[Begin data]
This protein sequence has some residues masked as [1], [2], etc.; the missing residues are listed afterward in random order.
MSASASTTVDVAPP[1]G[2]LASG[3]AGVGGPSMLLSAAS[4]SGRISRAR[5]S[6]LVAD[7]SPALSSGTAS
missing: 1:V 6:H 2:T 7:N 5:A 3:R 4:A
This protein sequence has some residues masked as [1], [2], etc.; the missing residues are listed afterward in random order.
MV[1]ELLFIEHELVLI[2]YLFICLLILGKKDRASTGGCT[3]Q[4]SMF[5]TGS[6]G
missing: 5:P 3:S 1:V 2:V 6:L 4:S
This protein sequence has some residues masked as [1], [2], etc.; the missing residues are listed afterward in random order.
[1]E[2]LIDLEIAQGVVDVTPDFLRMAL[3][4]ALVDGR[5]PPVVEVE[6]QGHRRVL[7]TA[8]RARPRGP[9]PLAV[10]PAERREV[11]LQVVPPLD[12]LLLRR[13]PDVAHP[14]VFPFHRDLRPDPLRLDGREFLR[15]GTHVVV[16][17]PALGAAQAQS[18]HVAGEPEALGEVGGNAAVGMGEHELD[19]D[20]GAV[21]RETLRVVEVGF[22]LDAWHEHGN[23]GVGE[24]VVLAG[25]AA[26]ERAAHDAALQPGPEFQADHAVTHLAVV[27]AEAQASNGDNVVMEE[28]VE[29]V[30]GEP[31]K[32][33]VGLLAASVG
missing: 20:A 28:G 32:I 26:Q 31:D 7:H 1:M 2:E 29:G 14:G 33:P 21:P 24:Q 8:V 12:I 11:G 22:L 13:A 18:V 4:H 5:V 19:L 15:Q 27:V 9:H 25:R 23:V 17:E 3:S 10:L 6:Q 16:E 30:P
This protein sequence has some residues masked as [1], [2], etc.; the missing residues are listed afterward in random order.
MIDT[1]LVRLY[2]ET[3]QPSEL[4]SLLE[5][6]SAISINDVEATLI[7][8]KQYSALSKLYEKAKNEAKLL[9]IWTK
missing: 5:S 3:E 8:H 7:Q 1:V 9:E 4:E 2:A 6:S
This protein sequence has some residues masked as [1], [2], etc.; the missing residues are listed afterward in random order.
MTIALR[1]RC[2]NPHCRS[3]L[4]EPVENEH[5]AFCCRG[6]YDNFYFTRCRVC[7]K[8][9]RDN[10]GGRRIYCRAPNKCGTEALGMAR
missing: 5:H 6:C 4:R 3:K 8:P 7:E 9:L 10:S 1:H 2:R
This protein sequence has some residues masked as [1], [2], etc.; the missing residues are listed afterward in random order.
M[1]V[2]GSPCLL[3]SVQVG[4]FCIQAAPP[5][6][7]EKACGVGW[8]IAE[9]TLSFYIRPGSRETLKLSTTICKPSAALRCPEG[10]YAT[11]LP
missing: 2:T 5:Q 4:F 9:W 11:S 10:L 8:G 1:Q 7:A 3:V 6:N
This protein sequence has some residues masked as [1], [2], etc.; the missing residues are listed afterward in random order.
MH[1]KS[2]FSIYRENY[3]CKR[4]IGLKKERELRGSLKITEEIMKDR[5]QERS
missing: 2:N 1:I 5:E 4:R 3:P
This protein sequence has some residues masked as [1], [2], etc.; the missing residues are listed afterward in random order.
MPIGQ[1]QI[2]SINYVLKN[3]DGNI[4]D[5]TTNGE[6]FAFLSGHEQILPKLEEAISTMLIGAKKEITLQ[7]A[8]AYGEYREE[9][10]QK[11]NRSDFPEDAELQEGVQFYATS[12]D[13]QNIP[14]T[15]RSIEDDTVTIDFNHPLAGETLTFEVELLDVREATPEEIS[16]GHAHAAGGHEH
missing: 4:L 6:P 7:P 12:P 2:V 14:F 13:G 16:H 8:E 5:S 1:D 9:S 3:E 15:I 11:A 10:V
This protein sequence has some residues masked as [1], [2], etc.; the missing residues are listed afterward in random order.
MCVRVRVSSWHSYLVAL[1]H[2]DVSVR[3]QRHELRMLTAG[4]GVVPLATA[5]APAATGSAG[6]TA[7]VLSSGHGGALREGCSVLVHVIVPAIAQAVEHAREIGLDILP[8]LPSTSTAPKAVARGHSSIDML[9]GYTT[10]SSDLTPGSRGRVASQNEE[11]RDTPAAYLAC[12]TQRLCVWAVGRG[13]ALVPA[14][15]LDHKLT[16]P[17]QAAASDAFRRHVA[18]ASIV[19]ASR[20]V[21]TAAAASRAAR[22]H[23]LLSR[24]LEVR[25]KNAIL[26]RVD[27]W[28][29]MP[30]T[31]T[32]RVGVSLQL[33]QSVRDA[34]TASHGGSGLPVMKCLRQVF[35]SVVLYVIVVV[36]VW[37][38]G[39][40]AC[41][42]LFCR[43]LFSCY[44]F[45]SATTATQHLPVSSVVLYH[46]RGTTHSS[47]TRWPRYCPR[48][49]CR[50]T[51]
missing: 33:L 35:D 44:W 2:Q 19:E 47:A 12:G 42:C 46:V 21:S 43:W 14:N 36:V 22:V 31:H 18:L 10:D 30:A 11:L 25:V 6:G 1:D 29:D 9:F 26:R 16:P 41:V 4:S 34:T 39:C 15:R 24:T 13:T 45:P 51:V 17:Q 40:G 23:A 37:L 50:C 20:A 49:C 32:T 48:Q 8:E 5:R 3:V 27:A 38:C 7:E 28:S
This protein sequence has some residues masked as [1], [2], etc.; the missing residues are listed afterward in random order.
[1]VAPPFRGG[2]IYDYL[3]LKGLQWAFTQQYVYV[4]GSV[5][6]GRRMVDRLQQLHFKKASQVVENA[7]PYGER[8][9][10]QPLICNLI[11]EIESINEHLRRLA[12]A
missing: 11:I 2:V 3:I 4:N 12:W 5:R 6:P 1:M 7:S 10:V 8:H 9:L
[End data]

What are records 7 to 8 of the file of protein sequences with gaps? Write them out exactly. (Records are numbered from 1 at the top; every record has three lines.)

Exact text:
This protein sequence has some residues masked as [1], [2], etc.; the missing residues are listed afterward in random order.
MH[1]KS[2]FSIYRENY[3]CKR[4]IGLKKERELRGSLKITEEIMKDR[5]QERS
missing: 2:N 1:I 5:E 4:R 3:P
This protein sequence has some residues masked as [1], [2], etc.; the missing residues are listed afterward in random order.
MPIGQ[1]QI[2]SINYVLKN[3]DGNI[4]D[5]TTNGE[6]FAFLSGHEQILPKLEEAISTMLIGAKKEITLQ[7]A[8]AYGEYREE[9][10]QK[11]NRSDFPEDAELQEGVQFYATS[12]D[13]QNIP[14]T[15]RSIEDDTVTIDFNHPLAGETLTFEVELLDVREATPEEIS[16]GHAHAAGGHEH
missing: 4:L 6:P 7:P 12:P 2:V 14:F 13:G 16:H 8:E 5:S 1:D 9:S 3:E 15:I 11:A 10:V